Many Sport Fishing _readers have heard about the National Geographic Crittercam project, wherein researchers attach a video camera to a wild animal or fish to see where it goes and how it lives. Now, a lucky few who can travel to Costa Rica soon may participate in that research.
Billfish Safaris out of Marina Papagayo is booking project cruises for anglers who want to catch a marlin for science, but you must act quickly. Read the attached press release to learn more about the process, and contact Billfish Safaris through its website http://www.billfishsafaris.com._
Wanna Catch a Marlin for National Geographic?
National Geographic Crittercam and Billfish Safaris succeed in filming free-swimming marlin.**
As of January 20, the National Geographic Crittercam project and Billfish Safaris, a Costa Rica sport fishing company, have successfully attached camera systems to both black marlin (Makaira nigricans) and striped marlin (Tetrapturus audax) off the coast of northwestern Costa Rica. The two deployments have accrued approximately 1.5 hours of free-swimming footage as the marlin explored their world away from the prying eyes of humans.
The National Geographic Crittercam is a unique research tool developed to record video information on animal behavior in places and situations that it would be impossible for a human observer. The reason for its success is that the animals are the ones who film their own unique behaviors through the use of special micro-cameras. The cameras are attached in a manner that allows a harmless, first person view of marlin behavior as they go about their daily lives without any human influence. Since its inception in 1986, founder Greg Marshall and his Remote Imaging team have successfully deployed these cameras on sea turtles, sharks, whales, penguin and even African lions!
These first deployments were made aboard Billfish Safaris’ 40-foot Gamefisherman, the Plautus, with IGFA world record holder, Sjon Harless, being the lucky angler. Harless, who was recently named 2011 IGFA top female saltwater angler, performed flawlessly with both fish. She fought the estimated 400-pound black marlin on 30 pound stand-up tackle and brought it boat side in just under an hour and she fought the estimated 200-pound striped marlin on 50 pound stand-up tackle for approximately 30 minutes before it was subdued at the boat. Both fish were released in excellent condition with bright colors and swam the cameras away from the boat with no hesitation.
So what did the footage reveal? It revealed only a short glimpse into the lives of billfish but, as is to be expected billfish live in a very blue world. In addition, to the footage an on-board depth/temperature recorder register each fish making quick deep dive away from the boat followed by a series of undulating dives from 50-70 feet. As they made these dives they swam through as described by Crittercam creator, Greg Marshall, a “bouillabaisse” of planktonic life. Watching these fish swim away from the boat, one assumes that they swim through a clear world but, in reality they spend their lives in a pelagic soup. In addition, the camera placement on the black marlin allowed a view of the animal’s eye which is incredibly active. The eye is continually moving, presumably trying to pick up on the movement of their next meal or a potential predator. These initial deployments did not reveal feeding or social behaviors but, subsequent use of the cameras will be devoted to longer deployment times in an attempt to unlock further secrets of billfish behavior.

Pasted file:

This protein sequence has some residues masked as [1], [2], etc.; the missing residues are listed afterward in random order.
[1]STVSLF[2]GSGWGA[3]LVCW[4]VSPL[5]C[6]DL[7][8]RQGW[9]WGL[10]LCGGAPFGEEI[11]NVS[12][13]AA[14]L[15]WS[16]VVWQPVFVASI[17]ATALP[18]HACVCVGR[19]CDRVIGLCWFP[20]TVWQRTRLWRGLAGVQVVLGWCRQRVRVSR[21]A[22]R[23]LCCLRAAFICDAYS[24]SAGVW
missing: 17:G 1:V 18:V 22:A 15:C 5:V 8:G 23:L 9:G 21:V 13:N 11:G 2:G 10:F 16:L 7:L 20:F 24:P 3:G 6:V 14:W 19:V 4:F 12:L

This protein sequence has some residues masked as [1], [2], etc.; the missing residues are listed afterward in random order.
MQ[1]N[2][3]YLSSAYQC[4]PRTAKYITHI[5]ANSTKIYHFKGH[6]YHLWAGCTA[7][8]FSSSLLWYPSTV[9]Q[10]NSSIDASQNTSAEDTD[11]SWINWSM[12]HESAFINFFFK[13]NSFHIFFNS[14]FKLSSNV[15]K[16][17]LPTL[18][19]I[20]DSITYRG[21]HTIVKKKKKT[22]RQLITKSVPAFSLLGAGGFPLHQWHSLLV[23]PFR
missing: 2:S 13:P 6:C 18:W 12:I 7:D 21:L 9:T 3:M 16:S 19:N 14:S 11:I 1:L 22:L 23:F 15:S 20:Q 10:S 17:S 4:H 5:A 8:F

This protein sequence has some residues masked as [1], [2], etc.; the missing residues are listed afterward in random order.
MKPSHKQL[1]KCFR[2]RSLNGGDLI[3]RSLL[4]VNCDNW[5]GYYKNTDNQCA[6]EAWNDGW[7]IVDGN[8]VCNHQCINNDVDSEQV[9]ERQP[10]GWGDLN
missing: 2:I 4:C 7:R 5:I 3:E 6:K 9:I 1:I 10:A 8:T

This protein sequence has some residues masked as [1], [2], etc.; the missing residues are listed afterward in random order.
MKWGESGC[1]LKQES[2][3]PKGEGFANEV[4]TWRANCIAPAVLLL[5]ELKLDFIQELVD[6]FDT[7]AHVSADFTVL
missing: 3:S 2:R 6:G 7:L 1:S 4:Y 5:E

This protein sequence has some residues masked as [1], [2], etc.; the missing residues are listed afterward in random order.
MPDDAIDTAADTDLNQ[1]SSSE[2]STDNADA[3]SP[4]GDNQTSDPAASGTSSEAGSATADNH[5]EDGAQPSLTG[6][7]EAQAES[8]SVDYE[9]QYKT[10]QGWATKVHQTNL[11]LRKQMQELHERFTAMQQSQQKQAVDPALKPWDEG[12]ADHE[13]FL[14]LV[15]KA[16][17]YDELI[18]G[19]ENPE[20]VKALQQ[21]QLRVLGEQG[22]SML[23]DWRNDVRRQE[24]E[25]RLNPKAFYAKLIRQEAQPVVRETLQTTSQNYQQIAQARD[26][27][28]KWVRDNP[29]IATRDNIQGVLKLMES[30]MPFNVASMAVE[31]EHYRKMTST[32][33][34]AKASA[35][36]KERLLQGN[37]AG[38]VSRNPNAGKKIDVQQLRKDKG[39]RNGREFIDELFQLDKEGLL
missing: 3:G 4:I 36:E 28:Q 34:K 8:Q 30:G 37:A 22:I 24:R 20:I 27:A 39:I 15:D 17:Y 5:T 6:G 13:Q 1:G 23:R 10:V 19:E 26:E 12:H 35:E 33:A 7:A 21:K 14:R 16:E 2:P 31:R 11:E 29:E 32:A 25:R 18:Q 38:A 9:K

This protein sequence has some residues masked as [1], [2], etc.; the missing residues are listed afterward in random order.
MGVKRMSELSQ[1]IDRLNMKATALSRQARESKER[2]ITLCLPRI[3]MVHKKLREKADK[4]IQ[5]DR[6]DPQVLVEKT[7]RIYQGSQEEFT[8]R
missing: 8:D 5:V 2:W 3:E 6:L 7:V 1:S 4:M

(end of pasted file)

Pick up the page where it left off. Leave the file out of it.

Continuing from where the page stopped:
The Crittercam systems will remain with the Billfish Safaris team in the hope of further deployments and more footage of the prevalent Costa Rica billfish. This represents a very unique opportunity to charter anglers to participate in this very exciting work. Typically, work of this magnitude is reserved for biologists and individuals who graciously donate the use of their sportfishing vessels however; Billfish Safaris has decided to open this opportunity up to its charter anglers. They are the only Costa Rica fishing charters that will be participating in the Crittercam work and are actively seeking anglers who are willing to participate in this scientific work. The reality is there are a number of places on earth to catch a marlin however; at the moment northwestern Costa Rica (with Billfish Safaris) is the only place where you can release a marlin for National Geographic and contribute to the understanding of these amazing oceanic predators.
For further information on Billfish Safaris work with the National Geographic Crittercam project and inquiries about working with the billfish crittercams please visit www.billfishsafaris.com and follow the progress of the project on Billfish Safaris’ Facebook page and Twitter (@BillfishSafaris) for photos and video. Visit www.nationalgeographic.com/crittercam for further information on the Crittercam project in its entirety.